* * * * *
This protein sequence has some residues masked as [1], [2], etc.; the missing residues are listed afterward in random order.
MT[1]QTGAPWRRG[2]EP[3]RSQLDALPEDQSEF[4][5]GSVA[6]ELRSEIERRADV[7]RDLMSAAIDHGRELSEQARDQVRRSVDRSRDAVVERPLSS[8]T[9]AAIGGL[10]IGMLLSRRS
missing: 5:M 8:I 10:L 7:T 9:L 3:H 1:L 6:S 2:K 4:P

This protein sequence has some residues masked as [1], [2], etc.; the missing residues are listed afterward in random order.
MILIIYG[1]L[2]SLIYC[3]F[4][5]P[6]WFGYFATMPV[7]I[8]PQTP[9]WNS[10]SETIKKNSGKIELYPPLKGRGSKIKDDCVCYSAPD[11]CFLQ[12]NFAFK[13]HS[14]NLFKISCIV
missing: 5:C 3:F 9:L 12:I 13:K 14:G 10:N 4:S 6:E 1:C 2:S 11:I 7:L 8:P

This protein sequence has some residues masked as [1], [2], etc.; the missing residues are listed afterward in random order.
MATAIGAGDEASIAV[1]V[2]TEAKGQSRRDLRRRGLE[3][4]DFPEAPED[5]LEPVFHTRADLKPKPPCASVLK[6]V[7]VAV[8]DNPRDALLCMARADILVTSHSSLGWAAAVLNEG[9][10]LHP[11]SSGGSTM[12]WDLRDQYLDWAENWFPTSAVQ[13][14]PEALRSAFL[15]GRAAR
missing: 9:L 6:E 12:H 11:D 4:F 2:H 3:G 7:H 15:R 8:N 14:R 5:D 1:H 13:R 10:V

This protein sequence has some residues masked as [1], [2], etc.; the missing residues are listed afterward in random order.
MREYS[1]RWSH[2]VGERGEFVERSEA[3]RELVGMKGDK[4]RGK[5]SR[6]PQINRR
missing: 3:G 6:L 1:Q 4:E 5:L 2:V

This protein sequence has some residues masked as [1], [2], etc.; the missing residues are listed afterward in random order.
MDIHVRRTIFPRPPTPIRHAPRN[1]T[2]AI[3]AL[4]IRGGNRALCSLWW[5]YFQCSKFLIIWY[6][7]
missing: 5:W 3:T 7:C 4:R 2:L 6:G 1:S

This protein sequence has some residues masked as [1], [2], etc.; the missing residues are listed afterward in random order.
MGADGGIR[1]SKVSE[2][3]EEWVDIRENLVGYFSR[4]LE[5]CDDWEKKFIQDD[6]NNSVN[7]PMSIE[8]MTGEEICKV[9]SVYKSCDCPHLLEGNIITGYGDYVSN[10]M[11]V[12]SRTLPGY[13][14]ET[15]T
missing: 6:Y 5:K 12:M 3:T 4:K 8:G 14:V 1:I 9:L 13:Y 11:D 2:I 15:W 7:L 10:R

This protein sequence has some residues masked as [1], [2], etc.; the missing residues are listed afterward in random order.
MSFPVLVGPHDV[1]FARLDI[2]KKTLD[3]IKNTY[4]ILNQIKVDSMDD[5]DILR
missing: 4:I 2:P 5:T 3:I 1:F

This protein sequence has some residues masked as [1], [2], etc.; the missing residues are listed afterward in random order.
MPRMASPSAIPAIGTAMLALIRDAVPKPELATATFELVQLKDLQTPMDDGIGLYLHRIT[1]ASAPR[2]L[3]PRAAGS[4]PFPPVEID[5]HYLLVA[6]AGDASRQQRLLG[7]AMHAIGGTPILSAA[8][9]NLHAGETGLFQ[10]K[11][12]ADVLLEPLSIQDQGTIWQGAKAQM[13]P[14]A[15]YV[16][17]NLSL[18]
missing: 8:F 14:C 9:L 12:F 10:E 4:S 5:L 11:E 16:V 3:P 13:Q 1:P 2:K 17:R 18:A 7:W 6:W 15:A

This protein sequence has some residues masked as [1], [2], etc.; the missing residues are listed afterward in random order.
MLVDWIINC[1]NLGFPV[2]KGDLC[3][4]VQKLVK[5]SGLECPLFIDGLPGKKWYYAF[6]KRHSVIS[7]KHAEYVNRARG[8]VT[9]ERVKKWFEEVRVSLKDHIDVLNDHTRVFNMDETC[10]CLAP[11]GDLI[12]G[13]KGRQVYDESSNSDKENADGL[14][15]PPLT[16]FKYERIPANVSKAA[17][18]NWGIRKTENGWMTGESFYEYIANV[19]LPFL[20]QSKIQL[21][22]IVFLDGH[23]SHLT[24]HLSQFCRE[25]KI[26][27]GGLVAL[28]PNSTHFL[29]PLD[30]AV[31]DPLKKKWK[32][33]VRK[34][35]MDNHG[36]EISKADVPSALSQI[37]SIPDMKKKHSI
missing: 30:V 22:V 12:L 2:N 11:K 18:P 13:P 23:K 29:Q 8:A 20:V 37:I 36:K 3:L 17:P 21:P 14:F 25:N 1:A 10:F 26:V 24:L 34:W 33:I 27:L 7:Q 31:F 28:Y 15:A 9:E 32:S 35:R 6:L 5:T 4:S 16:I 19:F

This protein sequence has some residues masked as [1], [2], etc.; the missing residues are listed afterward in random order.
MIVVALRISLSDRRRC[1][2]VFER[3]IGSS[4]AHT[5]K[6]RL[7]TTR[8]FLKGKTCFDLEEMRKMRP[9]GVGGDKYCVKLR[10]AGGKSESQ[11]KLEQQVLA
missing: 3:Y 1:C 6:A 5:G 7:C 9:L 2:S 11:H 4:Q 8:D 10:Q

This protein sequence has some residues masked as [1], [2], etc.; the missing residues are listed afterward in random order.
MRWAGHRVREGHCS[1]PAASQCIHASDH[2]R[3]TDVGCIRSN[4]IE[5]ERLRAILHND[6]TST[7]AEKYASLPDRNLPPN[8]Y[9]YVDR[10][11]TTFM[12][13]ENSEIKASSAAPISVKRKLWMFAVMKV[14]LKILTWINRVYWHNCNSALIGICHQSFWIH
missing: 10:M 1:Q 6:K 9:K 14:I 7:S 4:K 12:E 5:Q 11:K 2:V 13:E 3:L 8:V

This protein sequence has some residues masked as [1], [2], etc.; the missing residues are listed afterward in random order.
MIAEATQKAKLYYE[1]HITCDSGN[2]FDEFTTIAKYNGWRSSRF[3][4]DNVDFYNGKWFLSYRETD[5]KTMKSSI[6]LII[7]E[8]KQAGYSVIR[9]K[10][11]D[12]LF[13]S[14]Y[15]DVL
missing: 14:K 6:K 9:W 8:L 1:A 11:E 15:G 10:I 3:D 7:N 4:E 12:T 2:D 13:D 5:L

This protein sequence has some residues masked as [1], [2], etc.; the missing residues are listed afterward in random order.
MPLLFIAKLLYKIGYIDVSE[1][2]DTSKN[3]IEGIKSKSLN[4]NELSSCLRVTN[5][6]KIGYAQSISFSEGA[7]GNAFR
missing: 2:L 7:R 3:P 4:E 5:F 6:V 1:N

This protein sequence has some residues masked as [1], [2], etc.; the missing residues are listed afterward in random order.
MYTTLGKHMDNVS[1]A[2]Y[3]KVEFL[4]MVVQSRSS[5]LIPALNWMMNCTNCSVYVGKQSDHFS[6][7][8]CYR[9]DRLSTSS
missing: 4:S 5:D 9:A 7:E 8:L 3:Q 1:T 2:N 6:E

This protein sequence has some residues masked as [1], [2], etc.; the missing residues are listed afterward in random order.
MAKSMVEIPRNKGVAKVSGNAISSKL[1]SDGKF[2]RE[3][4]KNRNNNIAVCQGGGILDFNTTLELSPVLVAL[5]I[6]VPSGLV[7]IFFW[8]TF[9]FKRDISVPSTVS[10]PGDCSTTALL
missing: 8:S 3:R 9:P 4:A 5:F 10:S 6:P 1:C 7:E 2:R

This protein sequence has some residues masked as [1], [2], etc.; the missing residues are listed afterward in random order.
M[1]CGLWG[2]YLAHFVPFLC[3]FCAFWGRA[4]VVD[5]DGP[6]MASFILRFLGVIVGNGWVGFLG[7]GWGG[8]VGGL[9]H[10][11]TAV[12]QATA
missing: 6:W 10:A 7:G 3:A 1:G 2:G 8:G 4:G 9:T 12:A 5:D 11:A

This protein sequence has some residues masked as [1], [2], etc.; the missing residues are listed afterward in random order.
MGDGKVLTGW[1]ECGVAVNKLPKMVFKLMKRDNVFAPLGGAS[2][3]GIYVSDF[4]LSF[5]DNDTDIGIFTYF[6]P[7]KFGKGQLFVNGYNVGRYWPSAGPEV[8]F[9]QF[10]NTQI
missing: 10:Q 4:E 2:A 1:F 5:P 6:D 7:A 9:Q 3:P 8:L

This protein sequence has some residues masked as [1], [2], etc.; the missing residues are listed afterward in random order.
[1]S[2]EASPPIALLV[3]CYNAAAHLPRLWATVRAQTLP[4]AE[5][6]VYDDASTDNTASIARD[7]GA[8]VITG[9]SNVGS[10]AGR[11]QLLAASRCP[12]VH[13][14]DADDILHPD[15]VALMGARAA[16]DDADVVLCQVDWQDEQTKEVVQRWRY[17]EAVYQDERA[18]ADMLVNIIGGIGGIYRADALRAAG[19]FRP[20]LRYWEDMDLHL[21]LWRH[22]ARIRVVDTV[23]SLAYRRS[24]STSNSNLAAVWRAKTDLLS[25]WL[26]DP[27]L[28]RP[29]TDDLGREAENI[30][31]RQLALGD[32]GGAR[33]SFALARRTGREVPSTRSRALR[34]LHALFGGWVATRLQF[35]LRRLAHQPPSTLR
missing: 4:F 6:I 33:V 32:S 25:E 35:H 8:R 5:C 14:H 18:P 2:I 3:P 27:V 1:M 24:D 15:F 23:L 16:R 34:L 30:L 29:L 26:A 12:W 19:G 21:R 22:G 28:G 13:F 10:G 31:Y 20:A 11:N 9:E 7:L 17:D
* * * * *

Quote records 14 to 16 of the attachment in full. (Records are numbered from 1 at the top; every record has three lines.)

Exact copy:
This protein sequence has some residues masked as [1], [2], etc.; the missing residues are listed afterward in random order.
MYTTLGKHMDNVS[1]A[2]Y[3]KVEFL[4]MVVQSRSS[5]LIPALNWMMNCTNCSVYVGKQSDHFS[6][7][8]CYR[9]DRLSTSS
missing: 4:S 5:D 9:A 7:E 8:L 3:Q 1:T 2:N 6:E

This protein sequence has some residues masked as [1], [2], etc.; the missing residues are listed afterward in random order.
MAKSMVEIPRNKGVAKVSGNAISSKL[1]SDGKF[2]RE[3][4]KNRNNNIAVCQGGGILDFNTTLELSPVLVAL[5]I[6]VPSGLV[7]IFFW[8]TF[9]FKRDISVPSTVS[10]PGDCSTTALL
missing: 8:S 3:R 9:P 4:A 5:F 10:S 6:P 1:C 7:E 2:R

This protein sequence has some residues masked as [1], [2], etc.; the missing residues are listed afterward in random order.
M[1]CGLWG[2]YLAHFVPFLC[3]FCAFWGRA[4]VVD[5]DGP[6]MASFILRFLGVIVGNGWVGFLG[7]GWGG[8]VGGL[9]H[10][11]TAV[12]QATA
missing: 6:W 10:A 7:G 3:A 1:G 2:G 8:G 4:G 9:T 12:A 5:D 11:A